Federal investigation exposes Madigan patronage

Federal investigation exposes Madigan patronage

With House Speaker Mike Madigan’s longevity comes a patronage army paid with public dollars.

House Speaker Mike Madigan is set to become the longest-tenured state House speaker in U.S. history. But he started his career at the local level, when he was elected as Chicago’s 13th Ward committeeman in 1969.

He holds that office to this day. And he spoke about it in a 2009 interview as part of the oral history of his mentor, former Chicago Mayor Richard J. Daley.

“I mean, everybody wanted to be a ward committeeman. They knew the power of the patronage system,” Madigan said.

“They wanted a job in the patronage system. I would tell them, ‘Yes, we can put you in a job. But you’re going to work for the Democratic Party.’ ”

A new investigation from a court-appointed “special master” published April 25 shows Madigan and other top officials, including Illinois Auditor General Frank Mautino, continue to operate this way.

Clouted hires

The investigation details how top Illinois Democrats used political juice to push preferred job candidates in the Illinois Department of Transportation, or IDOT, under former Gov. Pat Quinn.

Madigan had a role in placing at least seven individuals in staff assistant jobs at IDOT. The staff assistant position has become notorious in recent years as a patronage haven, and Gov. Bruce Rauner eliminated it in 2016.

The report told the story of one director-level employee at IDOT who was ordered to hire a Madigan pick “even though he lacked basic computer skills.”

Another unqualified individual Madigan’s office pushed, referred to as “Staff Asst. 8,” was allowed to resign after being arrested for assaulting Illinois state Rep. Edward Acevedo, according to the report.

Acevedo told the Chicago Tribune the assault allegation was not true.

Formerly a bricklayer, Staff Asst. 8 had responsibilities at IDOT that included monitoring minority-hiring complaints and “maintaining relationships” with minority road builders. He received two unusually high pay raises after being hired in 2009.

The report also reveals Illinois’ chief financial watchdog, Auditor General Frank Mautino, used his influence as a state representative to secure two staff assistant positions at IDOT. One individual previously worked at Mautino’s family distributor business.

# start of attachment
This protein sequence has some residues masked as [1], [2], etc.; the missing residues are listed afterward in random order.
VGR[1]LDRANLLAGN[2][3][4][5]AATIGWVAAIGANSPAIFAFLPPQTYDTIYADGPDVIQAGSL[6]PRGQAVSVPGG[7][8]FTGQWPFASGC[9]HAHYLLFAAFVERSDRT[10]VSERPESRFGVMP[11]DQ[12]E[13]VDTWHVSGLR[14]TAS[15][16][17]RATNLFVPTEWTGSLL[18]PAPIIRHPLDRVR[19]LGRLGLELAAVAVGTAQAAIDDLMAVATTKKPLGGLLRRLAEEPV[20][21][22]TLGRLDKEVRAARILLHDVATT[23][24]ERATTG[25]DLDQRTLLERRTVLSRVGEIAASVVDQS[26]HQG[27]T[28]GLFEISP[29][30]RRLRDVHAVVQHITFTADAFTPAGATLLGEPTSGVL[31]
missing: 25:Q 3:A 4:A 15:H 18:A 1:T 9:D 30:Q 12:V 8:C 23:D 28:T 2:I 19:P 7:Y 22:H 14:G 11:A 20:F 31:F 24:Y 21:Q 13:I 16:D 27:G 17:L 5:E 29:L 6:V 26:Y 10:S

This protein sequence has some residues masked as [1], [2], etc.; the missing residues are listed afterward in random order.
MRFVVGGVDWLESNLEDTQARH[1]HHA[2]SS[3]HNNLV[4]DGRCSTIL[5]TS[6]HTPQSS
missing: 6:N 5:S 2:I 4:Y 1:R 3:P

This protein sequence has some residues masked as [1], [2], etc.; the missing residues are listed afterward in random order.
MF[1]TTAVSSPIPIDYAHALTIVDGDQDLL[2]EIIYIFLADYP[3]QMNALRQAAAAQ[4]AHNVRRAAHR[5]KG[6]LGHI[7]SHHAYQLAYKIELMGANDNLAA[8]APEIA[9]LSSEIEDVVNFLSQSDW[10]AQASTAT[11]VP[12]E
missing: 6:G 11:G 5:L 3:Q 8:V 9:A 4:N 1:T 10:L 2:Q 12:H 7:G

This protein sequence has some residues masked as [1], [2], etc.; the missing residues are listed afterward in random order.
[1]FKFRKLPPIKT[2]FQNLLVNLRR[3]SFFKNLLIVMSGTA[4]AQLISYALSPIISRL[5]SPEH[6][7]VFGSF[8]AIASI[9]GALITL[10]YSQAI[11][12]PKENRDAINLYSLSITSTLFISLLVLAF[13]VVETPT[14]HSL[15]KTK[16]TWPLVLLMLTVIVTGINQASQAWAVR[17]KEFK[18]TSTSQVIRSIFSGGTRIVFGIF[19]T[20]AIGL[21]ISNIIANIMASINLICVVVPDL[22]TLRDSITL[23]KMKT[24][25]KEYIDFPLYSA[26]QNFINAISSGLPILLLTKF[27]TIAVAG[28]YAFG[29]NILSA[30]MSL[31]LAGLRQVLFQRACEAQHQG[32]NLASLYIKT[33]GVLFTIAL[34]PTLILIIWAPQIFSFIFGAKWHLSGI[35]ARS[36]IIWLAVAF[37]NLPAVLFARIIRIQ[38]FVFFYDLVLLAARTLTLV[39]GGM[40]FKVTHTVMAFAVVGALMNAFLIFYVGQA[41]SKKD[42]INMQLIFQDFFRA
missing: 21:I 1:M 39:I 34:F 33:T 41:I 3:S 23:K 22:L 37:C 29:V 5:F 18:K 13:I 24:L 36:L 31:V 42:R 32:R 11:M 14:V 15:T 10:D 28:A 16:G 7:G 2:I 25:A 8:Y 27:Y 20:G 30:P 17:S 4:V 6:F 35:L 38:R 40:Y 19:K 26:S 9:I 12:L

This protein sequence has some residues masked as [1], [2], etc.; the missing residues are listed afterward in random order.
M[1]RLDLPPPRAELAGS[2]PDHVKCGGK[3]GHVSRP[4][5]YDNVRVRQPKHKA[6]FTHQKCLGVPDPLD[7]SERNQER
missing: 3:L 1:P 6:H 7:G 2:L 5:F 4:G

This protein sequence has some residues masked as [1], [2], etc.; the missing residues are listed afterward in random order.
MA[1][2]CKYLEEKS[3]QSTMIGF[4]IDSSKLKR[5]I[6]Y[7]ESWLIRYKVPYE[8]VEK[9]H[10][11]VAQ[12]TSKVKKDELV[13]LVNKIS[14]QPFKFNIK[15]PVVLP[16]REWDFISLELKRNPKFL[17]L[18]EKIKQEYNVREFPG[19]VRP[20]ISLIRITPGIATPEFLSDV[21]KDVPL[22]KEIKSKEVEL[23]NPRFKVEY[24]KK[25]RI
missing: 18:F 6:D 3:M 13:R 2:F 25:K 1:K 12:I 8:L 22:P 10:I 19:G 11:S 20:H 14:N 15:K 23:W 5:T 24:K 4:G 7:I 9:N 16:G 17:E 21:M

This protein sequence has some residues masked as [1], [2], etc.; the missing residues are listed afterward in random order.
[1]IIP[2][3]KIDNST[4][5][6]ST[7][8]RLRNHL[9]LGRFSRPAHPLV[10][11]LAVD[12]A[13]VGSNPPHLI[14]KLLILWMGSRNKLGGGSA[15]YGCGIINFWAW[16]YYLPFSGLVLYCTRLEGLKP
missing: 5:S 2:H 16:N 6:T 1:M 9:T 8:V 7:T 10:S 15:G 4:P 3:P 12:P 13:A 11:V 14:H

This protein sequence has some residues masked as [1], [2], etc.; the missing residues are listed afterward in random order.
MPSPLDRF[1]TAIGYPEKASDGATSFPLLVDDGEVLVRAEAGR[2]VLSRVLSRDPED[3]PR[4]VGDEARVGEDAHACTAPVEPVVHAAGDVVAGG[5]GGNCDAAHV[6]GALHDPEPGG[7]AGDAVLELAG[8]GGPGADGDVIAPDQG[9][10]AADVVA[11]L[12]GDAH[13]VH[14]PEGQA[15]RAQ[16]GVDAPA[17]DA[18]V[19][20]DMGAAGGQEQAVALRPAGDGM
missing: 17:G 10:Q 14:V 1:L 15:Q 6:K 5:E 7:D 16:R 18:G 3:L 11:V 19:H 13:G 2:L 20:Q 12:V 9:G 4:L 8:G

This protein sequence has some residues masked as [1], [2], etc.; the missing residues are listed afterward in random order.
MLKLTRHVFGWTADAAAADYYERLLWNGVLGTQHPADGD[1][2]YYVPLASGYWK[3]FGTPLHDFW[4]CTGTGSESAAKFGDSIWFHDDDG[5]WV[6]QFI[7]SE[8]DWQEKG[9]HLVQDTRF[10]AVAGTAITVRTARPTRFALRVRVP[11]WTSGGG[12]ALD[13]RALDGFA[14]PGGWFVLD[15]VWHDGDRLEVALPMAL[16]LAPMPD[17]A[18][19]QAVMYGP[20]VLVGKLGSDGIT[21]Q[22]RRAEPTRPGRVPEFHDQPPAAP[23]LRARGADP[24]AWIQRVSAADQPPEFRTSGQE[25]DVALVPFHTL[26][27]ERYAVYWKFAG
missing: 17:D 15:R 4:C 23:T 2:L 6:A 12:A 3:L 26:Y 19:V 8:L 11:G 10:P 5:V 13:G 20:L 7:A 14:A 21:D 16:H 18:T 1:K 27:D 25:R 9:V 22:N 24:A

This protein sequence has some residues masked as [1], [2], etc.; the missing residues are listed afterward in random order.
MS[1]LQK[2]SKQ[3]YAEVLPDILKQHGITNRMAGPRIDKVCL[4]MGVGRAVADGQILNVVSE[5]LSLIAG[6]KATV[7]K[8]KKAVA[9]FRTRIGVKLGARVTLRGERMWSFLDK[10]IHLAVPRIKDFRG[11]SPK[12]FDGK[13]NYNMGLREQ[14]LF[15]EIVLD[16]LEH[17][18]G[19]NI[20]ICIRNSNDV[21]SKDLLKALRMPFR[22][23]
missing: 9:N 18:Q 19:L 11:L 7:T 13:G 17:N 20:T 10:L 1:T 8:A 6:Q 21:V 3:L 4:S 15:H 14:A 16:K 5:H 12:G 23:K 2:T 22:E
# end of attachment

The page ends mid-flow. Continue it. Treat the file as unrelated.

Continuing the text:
Mautino is currently under investigation for alleged campaign finance violations.

Pattern of patronage

The House speaker’s shady political practices are nothing new.

A 2014 Chicago Tribune investigation in the wake of Madigan’s Metra patronage scandal found more than 400 current or retired government employees who worked elections for Madigan, donated regularly to his campaigns, registered voters on his behalf or circulated candidate petitions for him. That’s a conservative estimate.

“He’s been getting people jobs, getting promotions for his people, getting raises for his people. It’s what he does,” longtime Illinois political commentator Rich Miller said in an interview for a documentary on Madigan.

“Everybody pays tribute up, but from the top down they take care of you. And that’s how they get the loyalty,” Miller said.

University of Illinois-Chicago professor Dick Simpson echoed Miller.

“Mike Madigan controls your behavior because he controls your livelihood,” he said in an interview for the documentary. “Most people who see [patronage] want a higher position themselves so they keep their mouth shut.”


The investigation notes Quinn established the Illinois Reform Commission in 2009 in the wake of former Gov. Rod Blagojevich’s arrest and impeachment. This commission recommended a series of reforms to strengthen state hiring processes.

But investigators found that those reforms “were never fully implemented.”

Lack of accountability is evident in the fact that at least 36 employees who were improperly gifted staff positions at IDOT remain employed by the state, according to the Rauner administration.

Due to collective bargaining protections, these employees cannot be fired. But Rauner filed a motion April 26 asking a judge whether these illegal hires could actually be protected under the state’s agreement.

Firing these employees en masse would send a strong message of transparency. And full implementation of the commission’s recommendations would be a commonsense structural reform to prevent patronage.

Just don’t count on Madigan to lead the charge.

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